How Hammond's Stamp Duty Cut Was Drawn-Up Behind His BackBy
The policy to cut taxes on home-buying, announced by Philip Hammond on Wednesday, was first drawn up behind his back by advisers to Prime Minister Theresa May.
The evolution of the plan shows how much power May has over her chancellor’s economic remit -- and hints at her Conservative party regretting not being bolder during this year’s failed election campaign.
In the lead-up to the election, May’s aides drafted a proposal to scrap a tax on buying homes -- known as stamp duty -- believing it would appeal to younger voters who are struggling to buy their first homes.
They ultimately decided against including it in the party’s manifesto but regretted the decision after they failed to win a majority in Parliament when the vote was held in June. Now, five months later, a more modest version of the plan -- to help first-time home-buyers -- is becoming reality.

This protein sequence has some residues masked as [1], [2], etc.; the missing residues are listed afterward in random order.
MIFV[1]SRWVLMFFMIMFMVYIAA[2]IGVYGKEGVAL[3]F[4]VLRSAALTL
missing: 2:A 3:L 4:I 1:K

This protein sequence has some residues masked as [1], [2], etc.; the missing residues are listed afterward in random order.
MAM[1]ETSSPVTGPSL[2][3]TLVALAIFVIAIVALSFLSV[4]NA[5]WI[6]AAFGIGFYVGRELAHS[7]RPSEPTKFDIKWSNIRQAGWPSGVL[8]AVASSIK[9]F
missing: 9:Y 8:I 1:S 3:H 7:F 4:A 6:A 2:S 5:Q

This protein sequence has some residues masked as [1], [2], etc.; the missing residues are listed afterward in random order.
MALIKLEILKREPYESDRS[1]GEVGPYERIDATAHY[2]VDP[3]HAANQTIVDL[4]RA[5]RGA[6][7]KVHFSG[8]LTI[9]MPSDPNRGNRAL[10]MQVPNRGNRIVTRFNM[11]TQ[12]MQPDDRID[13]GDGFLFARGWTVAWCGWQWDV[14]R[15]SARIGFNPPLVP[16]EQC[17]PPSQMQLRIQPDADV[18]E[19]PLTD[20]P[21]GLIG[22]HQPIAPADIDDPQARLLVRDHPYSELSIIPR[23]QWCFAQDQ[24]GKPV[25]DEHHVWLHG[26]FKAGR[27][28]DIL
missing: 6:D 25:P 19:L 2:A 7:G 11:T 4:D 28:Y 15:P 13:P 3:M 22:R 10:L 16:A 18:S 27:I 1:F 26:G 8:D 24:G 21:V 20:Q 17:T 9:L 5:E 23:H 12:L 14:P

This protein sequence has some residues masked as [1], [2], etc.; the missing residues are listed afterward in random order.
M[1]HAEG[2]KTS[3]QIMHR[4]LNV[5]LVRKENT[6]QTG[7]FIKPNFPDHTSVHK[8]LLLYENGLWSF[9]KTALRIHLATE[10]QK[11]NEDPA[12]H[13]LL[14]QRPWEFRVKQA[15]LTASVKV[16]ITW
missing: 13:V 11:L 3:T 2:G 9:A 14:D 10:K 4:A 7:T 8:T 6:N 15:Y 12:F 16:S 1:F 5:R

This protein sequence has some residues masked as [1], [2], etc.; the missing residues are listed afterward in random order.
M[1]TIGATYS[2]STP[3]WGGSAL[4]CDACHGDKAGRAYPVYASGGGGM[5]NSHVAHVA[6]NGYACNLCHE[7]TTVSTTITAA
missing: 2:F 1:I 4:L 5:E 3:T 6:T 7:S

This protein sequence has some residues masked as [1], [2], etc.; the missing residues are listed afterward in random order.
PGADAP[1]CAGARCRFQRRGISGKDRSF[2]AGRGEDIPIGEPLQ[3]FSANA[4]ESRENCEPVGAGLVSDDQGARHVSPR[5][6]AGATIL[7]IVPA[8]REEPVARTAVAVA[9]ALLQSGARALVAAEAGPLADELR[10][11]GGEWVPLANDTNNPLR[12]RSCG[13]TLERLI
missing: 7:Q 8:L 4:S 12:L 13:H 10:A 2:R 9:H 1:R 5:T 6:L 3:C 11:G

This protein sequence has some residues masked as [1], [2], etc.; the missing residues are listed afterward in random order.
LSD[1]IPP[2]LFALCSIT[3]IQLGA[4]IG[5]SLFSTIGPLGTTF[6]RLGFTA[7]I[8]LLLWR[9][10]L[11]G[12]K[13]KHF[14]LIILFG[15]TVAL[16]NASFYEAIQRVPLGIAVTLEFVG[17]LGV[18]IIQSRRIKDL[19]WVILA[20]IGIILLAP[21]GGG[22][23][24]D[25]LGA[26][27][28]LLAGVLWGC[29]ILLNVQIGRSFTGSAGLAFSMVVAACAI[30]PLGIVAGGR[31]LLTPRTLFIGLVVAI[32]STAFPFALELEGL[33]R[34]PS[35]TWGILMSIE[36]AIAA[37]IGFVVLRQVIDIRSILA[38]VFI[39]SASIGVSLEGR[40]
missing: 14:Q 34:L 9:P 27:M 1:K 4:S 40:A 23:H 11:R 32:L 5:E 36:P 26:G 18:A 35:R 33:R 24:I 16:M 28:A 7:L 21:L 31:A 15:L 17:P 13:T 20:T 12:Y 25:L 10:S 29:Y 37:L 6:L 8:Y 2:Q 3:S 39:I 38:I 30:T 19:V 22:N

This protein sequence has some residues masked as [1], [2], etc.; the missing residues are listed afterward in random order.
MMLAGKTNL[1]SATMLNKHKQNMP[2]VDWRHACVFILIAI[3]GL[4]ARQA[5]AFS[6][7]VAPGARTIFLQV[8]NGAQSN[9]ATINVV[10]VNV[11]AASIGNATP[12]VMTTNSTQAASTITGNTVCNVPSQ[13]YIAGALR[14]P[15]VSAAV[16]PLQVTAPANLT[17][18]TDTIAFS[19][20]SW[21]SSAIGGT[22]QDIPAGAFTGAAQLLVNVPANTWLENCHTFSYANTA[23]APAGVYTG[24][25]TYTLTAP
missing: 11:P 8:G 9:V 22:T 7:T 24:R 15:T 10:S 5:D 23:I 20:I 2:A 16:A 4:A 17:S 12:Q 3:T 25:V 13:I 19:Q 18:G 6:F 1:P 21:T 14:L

The episode is revealed in “Betting the House,” a book on the election co-authored by Bloomberg’s Tim Ross and Politico’s Tom McTague, which describes how May’s inner circle did not trust Hammond and set about writing their own economic policies without telling him what they were doing.
Hammond faced repeated rumors that May and her aides were planning to fire him during the campaign and they refused to show him drafts of the party’s manifesto, the book says. The idea came from May’s own policy unit and her chief economic adviser, Douglas McNeill. They didn’t tell Hammond about it at the time, the book says.
The evolution of the policy suggests Hammond’s lack of clout contrasts with more powerful predecessors such as Labour’s Gordon Brown -- who was given huge sway over domestic policy by the then-premier Tony Blair and closely guarded the contents of his own budget.